“That’s definitely the intention,” he agrees when I finally let the ‘p’ word fall out. “I always found it interesting listening to music like DJ Shadow’s first few of albums – he sampled a lot of prog, but also took influence from the music’s composition. As he sampled the music to make hip hop he was putting it into a structure of his own, but those structures he created usually had an extended, evolving, progressive approach more akin to prog than to regular hip hop. I listen to a lot of jazz from that prog era, and I think it has had a similar influence on me…”

This notion of expansive and fluid structure is one that he explores further on his contribution to our ongoing mix series: “I did it in Ableton. It moves about quite a bit through different moods and genres. There’s reggae, techno, garage, dubstep, classical, funk, soul, hiphop, house… and it goes from quite an upbeat dancey vibe, through some really mellow spaciousness, into some really dark introspection, and ends with a round of applause. I’m pretty pleased with it actually. I think it sets the scene well for my own productions.”

Listen to the mix below:

Friday, 30 September 2011

2nd Drop 015: Gerry Read 'Roomland' b/w YouandEwan remix

Our fifteenth release featuring Gerry Read 'Roomland' backed with a superb YouandEwan remix,buy it here now:
Digital and vinyl available at all good online retailers and independent record shops.






Tuesday, 20 September 2011

Untold remix features on Gold Panda 'DJ-Kicks' series

2nd Drop Records' seventh release, Untold's remix of Ramadanman's 'Revenue' will feature on the forthcoming Gold Panda 'DJ-Kicks' series later on 31st October this year on K7!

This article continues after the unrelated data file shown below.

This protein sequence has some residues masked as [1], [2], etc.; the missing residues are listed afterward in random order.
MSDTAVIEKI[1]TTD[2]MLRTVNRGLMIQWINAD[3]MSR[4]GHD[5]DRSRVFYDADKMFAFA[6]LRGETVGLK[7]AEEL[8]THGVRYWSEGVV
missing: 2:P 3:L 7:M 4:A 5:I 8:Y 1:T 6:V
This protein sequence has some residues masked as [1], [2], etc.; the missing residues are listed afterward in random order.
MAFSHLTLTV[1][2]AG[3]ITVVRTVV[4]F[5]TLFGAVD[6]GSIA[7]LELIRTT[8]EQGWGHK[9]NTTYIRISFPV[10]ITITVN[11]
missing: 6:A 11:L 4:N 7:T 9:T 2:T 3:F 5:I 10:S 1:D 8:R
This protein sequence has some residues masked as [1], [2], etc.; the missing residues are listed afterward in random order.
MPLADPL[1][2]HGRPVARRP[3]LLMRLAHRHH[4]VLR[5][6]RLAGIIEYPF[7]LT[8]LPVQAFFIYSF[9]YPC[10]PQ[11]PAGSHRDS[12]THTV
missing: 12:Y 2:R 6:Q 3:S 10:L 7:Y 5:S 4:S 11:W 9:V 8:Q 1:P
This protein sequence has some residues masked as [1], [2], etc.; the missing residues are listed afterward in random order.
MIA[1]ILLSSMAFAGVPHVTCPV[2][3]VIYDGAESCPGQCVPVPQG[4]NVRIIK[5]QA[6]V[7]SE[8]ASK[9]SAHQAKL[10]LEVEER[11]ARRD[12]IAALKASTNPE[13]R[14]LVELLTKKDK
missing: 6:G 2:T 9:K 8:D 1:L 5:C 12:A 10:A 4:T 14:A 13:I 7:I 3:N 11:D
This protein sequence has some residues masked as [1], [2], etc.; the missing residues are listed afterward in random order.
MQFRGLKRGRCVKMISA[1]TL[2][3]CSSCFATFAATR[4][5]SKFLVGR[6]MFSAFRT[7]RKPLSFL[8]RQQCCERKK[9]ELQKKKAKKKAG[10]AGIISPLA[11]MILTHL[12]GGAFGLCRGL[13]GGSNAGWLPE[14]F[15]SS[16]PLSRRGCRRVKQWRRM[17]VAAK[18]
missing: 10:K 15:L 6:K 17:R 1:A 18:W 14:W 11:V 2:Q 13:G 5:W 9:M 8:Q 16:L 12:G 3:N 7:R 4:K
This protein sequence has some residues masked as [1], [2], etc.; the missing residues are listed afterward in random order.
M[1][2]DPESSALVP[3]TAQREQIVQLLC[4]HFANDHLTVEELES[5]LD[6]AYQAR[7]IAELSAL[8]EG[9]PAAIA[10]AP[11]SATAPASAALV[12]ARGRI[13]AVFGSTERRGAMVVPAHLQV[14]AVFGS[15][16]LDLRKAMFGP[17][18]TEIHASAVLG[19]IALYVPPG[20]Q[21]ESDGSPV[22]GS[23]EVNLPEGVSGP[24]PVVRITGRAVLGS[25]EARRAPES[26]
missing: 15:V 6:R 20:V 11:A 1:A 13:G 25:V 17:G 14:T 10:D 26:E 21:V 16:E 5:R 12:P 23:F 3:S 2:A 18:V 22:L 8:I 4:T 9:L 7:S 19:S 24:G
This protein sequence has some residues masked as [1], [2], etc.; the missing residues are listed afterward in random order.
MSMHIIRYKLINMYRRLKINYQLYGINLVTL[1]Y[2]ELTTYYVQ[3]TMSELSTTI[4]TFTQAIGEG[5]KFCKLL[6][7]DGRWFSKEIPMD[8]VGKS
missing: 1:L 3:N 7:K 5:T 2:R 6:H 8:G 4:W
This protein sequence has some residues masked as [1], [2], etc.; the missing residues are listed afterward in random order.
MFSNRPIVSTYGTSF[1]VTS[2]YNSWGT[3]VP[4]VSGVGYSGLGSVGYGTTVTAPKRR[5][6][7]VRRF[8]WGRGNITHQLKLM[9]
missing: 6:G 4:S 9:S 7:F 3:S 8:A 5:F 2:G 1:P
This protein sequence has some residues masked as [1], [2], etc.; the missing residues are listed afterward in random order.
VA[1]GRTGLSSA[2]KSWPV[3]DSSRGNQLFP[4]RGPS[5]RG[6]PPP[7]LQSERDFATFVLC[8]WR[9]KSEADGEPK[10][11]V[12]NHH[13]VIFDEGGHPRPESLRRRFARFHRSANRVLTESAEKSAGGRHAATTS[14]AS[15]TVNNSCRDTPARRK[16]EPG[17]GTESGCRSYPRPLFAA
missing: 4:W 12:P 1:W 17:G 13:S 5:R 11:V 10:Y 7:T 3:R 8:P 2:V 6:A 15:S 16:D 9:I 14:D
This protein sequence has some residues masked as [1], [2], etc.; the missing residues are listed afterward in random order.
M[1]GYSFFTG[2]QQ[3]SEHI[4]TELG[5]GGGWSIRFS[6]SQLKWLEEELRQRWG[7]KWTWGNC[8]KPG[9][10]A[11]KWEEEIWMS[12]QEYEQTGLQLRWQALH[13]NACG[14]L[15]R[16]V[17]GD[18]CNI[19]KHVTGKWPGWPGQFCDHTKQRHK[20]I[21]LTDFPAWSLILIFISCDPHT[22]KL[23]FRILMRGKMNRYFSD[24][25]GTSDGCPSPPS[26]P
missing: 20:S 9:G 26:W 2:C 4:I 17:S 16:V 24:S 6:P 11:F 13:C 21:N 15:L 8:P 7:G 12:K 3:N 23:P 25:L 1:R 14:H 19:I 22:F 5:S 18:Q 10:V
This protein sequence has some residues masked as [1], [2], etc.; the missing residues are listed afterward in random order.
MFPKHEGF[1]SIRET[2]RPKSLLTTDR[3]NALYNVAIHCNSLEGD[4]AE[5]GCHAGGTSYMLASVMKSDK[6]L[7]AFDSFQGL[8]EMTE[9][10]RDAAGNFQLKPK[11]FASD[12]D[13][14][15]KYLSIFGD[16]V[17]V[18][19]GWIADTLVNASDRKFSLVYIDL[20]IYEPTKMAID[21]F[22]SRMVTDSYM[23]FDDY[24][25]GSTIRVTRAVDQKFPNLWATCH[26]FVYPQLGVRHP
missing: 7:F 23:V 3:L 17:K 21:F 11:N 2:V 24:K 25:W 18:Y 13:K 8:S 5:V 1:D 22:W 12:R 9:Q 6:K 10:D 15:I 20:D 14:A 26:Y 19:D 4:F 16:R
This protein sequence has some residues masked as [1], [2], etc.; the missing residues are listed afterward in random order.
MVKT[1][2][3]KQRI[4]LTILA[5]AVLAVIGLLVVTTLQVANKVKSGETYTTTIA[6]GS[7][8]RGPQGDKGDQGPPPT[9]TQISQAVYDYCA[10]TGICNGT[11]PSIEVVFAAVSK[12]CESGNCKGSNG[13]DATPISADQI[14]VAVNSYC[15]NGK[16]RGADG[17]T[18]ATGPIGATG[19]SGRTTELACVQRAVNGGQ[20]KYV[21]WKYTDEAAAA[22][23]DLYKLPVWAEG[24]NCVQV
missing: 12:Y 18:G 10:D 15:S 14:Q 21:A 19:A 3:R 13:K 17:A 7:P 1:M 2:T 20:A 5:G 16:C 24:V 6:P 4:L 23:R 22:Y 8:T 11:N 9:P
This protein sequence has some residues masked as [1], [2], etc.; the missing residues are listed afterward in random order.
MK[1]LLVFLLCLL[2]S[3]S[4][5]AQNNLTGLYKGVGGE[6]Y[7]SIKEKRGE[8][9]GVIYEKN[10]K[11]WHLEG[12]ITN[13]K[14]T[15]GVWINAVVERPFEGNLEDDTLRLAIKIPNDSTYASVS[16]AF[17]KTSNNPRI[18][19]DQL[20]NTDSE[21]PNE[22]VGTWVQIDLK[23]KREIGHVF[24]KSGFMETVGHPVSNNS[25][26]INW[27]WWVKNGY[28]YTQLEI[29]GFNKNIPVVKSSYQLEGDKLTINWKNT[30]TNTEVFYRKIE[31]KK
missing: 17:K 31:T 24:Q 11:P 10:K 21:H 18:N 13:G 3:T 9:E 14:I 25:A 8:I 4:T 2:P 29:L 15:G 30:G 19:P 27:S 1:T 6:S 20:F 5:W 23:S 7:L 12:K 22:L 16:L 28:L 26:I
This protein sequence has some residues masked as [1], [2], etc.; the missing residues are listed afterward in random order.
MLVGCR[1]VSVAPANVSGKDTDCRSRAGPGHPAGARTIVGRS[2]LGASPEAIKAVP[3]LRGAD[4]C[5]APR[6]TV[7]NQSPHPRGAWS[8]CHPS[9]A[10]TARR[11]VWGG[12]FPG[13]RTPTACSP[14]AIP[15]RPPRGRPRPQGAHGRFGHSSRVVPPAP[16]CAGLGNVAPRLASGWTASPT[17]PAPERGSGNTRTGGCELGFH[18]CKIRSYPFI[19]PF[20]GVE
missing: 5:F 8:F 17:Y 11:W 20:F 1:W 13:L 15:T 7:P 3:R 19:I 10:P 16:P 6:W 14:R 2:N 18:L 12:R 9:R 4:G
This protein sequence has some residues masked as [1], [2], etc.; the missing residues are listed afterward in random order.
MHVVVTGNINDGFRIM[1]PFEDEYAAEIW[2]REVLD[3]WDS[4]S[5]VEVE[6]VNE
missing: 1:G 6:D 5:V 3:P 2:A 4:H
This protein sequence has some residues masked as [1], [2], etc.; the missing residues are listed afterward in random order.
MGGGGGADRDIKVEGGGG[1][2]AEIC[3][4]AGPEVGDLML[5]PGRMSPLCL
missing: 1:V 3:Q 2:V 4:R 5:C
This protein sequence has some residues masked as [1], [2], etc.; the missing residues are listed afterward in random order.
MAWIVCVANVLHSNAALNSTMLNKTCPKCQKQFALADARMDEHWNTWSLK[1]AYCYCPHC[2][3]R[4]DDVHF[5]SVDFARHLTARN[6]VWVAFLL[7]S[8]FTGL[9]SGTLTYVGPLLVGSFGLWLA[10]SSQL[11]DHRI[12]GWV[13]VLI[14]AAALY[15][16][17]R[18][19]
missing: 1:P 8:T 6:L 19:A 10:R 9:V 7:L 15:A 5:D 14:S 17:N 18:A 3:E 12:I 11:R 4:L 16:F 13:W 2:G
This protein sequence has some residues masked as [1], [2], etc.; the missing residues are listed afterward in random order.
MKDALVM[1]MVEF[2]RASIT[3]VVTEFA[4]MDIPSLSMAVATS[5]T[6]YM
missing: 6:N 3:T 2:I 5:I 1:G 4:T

Derwin Panda (as he calls himself) is a producer by trade, not a DJ, and the upcoming compilation will be the first mix he puts his name on. "I'd never consider myself a DJ, but through doing this I've really become more appreciative of it," he says. "I've so much more respect for people that do DJ now."

Gold Panda threw together a 22-track collection that jumps from deep house and techno to UK bass and back again. The mix also includes a new Gold Panda production, entitled "MPB." It will be his first official release since Lucky Shiner, an album he produced while dog-sitting for his grandparents that launched him to wide acclaim last year.

The Peckham-based composer, a relative novice on the decks prior to compiling his 'DJ-Kicks' edition: "I'd never considered myself a DJ, but through doing this I've become more appreciative of it. I've so much more respect for people that do DJ now".
Citing dubstepper Untold's dual features on the mix as particular standouts, he adds: "LV & Untold's 'Beacon' has all these little intricacies that makes it so interesting - Untold just seems to be a master at finding and building these lovely percussion sounds".

01. Gold Panda - An Iceberg Hurtled Northward Through Clouds
02. Melchior & Pronsato - Puerto Rican Girls
03. Bok Bok - Charisma Theme
04. Drexciya - Andreaen Sand Dunes
05. Muslimgauze - Uzi Mahmood 8
06. Pawel - Coke
07. Ramadanman - Revenue (Untold Remix)
08. SND - Palo Alto
09. Zomby - Godzilla
10. Closer Musik - Maria
11. Gold Panda - Back Home
12. Christopher Rau - Do Little
13. Jan Jelinek - If's, And's And But's
14. Nao Tokui - Monolith
15. Sigha - Shake
16. Opiate - Amstel
17. 2562 - Dinosaur
18. Matthewdavid - Like You Mean It
19. Brainiac - The Turnover
20. LV & Untold - Beacon
21. Autistici - Heated Dust On A Sunlit Window
22. Giuseppe Ielasi - 2

Buy the vinyl and digital here:

Shout outs to K7! and Gold Panda.

Sunday, 18 September 2011

DjRUM mix on Mary Anne Hobbs' Xfm show

DjRUM creates the soundtrack to an imaginary movie to celebrate the release of
his dazzling 'Mountains EP' for the Mary Anne Hobb's Xfm radio show.....

Here's the tracklisting:

Undercoat - DjRUM
Shadow Journal - Richter
Cave Dream - Pinch
Ghost of Frankenstein - Scientist
Blocked - Andy Stott
Epiphany - Juggaknots
Slaughta House remix (acapella) - Masta Ace
Como Los Certos -
Watermark (remix) - DjRUM
Mountains (pt.1) Edit - DjRUM